Apple’s diversity chief is leaving the company after holding the job for only six months.
Denise Young Smith, a 20-year Apple veteran was most recently the company’s vice president of diversity and inclusion, is stepping down, Apple confirmed. TechCrunch first reported on Denise Young Smith’s upcoming departure.
She will be replaced by Christie Smith, a longtime Deloitte human resources executive. Unlike her predecessor, Christie Smith will not directly report to CEO Tim Cook, but rather to Deirdre O’Brien, who is Apple’s human resources chief.
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“We deeply believe that diversity drives innovation,” an Apple spokesperson told Fortune. “We’re thrilled to welcome an accomplished leader like Christie Smith to help us continue the progress we’ve made toward a more diverse workplace.”
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Earlier this November, Cornell Tech, a joint venture between Cornell University and Technion-Israel Institute of Technology, said Denise Young Smith would join the engineering school as its executive-in-residence starting Jan. 2018.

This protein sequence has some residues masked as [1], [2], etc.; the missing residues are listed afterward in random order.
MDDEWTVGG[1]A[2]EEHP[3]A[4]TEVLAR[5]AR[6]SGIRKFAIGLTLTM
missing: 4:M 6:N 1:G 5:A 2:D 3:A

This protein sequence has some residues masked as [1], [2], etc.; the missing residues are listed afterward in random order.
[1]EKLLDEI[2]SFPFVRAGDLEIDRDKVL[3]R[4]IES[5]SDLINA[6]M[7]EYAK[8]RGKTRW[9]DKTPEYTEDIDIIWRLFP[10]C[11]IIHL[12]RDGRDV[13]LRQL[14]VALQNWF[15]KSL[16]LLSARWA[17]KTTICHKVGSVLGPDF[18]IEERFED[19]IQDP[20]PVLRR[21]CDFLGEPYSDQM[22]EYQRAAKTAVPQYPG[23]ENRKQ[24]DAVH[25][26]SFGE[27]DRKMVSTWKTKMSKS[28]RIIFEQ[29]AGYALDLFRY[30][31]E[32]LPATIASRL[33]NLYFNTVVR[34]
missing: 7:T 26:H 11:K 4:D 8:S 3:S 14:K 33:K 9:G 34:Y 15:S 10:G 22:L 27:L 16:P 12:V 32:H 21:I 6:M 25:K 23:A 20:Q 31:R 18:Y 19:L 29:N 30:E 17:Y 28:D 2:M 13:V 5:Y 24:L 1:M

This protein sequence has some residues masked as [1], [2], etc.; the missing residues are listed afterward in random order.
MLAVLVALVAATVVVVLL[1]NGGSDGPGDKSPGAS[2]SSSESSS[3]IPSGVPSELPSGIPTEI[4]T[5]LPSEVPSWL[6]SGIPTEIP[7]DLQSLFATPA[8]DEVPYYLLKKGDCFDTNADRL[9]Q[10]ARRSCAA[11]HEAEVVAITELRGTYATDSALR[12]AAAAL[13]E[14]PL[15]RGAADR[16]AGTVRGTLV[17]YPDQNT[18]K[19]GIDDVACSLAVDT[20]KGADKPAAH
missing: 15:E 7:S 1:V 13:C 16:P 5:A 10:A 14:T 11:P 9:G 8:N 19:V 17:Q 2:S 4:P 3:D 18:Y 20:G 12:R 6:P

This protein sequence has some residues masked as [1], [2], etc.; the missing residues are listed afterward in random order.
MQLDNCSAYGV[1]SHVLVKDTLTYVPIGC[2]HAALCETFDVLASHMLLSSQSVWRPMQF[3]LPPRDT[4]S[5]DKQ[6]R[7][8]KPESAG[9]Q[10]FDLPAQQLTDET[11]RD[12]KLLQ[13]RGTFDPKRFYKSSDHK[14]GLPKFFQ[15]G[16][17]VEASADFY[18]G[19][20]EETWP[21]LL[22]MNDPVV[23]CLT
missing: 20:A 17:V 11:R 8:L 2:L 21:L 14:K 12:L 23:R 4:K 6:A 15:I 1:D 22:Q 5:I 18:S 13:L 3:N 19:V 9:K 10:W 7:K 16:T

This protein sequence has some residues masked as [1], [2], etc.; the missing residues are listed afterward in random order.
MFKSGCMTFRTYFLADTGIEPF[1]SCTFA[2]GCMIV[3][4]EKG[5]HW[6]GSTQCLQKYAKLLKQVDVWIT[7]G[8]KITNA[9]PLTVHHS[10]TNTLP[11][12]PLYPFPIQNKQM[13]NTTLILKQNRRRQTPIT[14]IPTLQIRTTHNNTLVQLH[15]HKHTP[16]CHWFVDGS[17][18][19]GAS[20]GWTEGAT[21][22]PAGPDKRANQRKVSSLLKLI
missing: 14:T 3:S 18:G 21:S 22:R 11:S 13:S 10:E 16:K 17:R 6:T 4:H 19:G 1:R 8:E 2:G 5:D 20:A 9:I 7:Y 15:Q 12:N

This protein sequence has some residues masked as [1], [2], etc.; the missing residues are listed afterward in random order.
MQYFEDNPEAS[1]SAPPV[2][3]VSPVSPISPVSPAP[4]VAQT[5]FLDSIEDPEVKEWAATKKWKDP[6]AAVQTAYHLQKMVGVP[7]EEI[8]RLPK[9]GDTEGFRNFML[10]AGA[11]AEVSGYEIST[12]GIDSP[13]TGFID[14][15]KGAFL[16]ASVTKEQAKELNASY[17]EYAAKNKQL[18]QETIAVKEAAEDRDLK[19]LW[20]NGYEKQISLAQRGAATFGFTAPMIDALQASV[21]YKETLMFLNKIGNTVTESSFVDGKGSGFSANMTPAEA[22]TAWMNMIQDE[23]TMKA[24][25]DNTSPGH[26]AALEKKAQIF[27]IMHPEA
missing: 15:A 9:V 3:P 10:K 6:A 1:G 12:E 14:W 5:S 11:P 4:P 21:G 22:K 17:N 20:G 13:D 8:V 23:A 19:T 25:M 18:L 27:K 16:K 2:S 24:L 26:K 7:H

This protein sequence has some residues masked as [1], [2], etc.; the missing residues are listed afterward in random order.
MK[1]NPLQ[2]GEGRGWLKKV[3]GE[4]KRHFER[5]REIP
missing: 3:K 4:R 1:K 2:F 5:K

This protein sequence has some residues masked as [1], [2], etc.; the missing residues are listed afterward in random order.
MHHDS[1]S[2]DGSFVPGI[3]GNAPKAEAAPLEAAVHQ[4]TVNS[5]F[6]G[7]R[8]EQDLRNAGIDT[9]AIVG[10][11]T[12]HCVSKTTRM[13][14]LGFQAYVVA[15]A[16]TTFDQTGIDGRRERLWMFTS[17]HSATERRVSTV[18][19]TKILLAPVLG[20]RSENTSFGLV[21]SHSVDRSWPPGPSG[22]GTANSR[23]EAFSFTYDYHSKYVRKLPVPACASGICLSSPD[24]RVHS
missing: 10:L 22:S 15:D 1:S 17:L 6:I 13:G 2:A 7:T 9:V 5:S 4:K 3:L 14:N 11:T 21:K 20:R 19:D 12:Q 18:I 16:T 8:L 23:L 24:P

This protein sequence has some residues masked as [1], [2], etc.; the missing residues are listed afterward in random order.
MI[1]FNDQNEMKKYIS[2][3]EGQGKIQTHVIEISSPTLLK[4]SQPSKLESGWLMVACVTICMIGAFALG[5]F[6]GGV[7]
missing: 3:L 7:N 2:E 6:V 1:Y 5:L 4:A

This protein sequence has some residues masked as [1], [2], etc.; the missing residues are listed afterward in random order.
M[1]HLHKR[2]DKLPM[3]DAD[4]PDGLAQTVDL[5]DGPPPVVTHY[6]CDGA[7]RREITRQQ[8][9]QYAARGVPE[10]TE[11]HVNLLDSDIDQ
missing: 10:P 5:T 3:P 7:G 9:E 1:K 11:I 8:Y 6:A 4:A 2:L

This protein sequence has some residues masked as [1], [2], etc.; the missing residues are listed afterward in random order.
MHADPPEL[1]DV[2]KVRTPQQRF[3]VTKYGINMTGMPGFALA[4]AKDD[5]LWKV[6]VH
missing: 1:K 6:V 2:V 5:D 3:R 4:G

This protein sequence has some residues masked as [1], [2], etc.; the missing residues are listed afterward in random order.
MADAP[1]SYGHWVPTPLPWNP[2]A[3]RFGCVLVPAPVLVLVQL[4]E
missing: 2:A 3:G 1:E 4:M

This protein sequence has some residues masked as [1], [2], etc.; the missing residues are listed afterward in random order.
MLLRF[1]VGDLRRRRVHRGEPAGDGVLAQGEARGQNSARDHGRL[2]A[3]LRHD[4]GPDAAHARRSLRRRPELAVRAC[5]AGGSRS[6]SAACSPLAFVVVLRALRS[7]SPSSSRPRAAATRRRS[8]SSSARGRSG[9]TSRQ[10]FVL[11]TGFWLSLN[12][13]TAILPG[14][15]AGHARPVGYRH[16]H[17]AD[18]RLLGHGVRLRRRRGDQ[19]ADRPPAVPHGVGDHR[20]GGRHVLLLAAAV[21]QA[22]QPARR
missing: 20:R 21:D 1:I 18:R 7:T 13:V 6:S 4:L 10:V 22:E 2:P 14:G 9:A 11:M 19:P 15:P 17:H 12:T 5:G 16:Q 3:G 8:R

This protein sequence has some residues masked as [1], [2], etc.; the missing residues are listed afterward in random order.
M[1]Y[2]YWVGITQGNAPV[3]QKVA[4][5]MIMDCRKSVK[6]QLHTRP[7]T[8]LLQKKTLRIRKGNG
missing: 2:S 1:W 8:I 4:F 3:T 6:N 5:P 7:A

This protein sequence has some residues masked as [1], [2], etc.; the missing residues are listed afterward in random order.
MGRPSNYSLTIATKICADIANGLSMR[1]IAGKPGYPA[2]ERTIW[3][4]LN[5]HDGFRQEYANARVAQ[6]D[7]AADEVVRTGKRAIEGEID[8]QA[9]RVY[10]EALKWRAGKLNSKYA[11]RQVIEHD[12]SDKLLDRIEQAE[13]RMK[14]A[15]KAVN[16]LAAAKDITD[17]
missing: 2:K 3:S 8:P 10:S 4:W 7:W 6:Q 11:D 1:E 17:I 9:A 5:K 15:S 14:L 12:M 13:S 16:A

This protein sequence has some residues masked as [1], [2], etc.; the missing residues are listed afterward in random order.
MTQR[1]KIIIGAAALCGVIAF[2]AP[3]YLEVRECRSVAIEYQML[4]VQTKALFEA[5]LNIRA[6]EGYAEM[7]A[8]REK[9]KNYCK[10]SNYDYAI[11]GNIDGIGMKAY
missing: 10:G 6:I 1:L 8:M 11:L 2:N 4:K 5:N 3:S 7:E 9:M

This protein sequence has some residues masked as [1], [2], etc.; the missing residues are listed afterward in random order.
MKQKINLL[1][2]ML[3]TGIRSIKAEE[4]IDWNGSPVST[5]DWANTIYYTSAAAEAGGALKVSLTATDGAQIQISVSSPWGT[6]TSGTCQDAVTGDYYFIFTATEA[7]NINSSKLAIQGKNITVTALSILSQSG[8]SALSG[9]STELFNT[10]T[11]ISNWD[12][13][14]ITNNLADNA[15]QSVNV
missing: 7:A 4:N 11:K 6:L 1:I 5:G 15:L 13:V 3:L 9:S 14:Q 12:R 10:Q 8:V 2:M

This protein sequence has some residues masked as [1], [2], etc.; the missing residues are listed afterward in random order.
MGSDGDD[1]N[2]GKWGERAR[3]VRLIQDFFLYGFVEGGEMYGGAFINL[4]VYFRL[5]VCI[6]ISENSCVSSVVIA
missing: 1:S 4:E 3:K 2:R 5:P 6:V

She had irked some critics in May when she commented during a conference, “There can be 12 white, blue-eyed, blonde men in a room and they’re going to be diverse too because they’re going to bring a different life experience and life perspective to the conversation.” Her comments were seen by some as insensitive to people of color, women, and members of the LGBT community, who have long faced an uphill battle in the workplace.
Denise Young Smith later apologized for her comments, saying that they “were not representative of how I think about diversity or how Apple sees it.”
“For that, I’m sorry,” she said in a staff email. “More importantly, I want to assure you Apple’s view and our dedication to diversity has not changed.”
Apple, like many Silicon Valley companies, is struggling to diversify its workforce, especially in its leadership and in tech jobs. In 2017, only 3% of its leaders were black, and women held just 23% of tech jobs.
Apple has said that it making improvements, as shown in its latest diversity report in which it said that “50% of new hires are from historically underrepresented groups in tech.”
Cook said in 2015: “We are proud of the progress we’ve made, and our commitment to diversity is unwavering. But we know there is a lot more work to be done.”